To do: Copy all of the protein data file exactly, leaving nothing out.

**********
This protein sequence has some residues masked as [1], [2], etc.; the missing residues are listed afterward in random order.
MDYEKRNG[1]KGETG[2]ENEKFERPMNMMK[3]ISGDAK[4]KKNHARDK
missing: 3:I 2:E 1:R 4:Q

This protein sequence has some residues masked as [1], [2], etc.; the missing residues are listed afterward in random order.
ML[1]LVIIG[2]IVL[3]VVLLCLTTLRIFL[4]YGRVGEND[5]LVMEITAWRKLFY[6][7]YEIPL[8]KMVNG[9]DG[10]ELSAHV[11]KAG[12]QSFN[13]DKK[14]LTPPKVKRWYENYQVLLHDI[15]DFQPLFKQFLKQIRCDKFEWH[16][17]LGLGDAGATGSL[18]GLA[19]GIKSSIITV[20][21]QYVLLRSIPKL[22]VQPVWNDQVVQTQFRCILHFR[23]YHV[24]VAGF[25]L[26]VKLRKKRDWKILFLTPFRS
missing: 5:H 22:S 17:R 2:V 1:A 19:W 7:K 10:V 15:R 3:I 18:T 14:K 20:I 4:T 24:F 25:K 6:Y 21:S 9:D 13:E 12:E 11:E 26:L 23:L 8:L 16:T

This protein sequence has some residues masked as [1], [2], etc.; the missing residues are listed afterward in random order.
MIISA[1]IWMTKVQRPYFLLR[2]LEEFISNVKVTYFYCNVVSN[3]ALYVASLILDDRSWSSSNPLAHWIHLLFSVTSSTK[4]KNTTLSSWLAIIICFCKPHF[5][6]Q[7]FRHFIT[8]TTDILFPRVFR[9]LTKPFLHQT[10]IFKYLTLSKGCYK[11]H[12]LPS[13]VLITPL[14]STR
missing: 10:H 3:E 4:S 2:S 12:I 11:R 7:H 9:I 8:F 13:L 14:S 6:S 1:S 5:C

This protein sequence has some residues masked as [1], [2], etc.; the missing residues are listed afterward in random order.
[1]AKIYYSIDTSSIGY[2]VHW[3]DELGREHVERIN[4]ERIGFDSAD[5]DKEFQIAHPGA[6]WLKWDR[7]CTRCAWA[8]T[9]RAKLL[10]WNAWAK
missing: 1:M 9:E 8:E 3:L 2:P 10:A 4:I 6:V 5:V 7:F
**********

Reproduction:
This protein sequence has some residues masked as [1], [2], etc.; the missing residues are listed afterward in random order.
MDYEKRNG[1]KGETG[2]ENEKFERPMNMMK[3]ISGDAK[4]KKNHARDK
missing: 3:I 2:E 1:R 4:Q

This protein sequence has some residues masked as [1], [2], etc.; the missing residues are listed afterward in random order.
ML[1]LVIIG[2]IVL[3]VVLLCLTTLRIFL[4]YGRVGEND[5]LVMEITAWRKLFY[6][7]YEIPL[8]KMVNG[9]DG[10]ELSAHV[11]KAG[12]QSFN[13]DKK[14]LTPPKVKRWYENYQVLLHDI[15]DFQPLFKQFLKQIRCDKFEWH[16][17]LGLGDAGATGSL[18]GLA[19]GIKSSIITV[20][21]QYVLLRSIPKL[22]VQPVWNDQVVQTQFRCILHFR[23]YHV[24]VAGF[25]L[26]VKLRKKRDWKILFLTPFRS
missing: 5:H 22:S 17:R 2:V 1:A 19:W 7:K 10:V 15:R 3:I 18:T 14:K 20:I 4:T 24:F 25:K 6:Y 21:S 9:D 13:E 12:E 11:E 26:L 23:L 8:L 16:T

This protein sequence has some residues masked as [1], [2], etc.; the missing residues are listed afterward in random order.
MIISA[1]IWMTKVQRPYFLLR[2]LEEFISNVKVTYFYCNVVSN[3]ALYVASLILDDRSWSSSNPLAHWIHLLFSVTSSTK[4]KNTTLSSWLAIIICFCKPHF[5][6]Q[7]FRHFIT[8]TTDILFPRVFR[9]LTKPFLHQT[10]IFKYLTLSKGCYK[11]H[12]LPS[13]VLITPL[14]STR
missing: 10:H 3:E 4:S 2:S 12:I 11:R 7:H 9:I 8:F 13:L 14:S 6:S 1:S 5:C

This protein sequence has some residues masked as [1], [2], etc.; the missing residues are listed afterward in random order.
[1]AKIYYSIDTSSIGY[2]VHW[3]DELGREHVERIN[4]ERIGFDSAD[5]DKEFQIAHPGA[6]WLKWDR[7]CTRCAWA[8]T[9]RAKLL[10]WNAWAK
missing: 1:M 9:E 8:E 3:L 2:P 10:A 4:I 6:V 5:V 7:F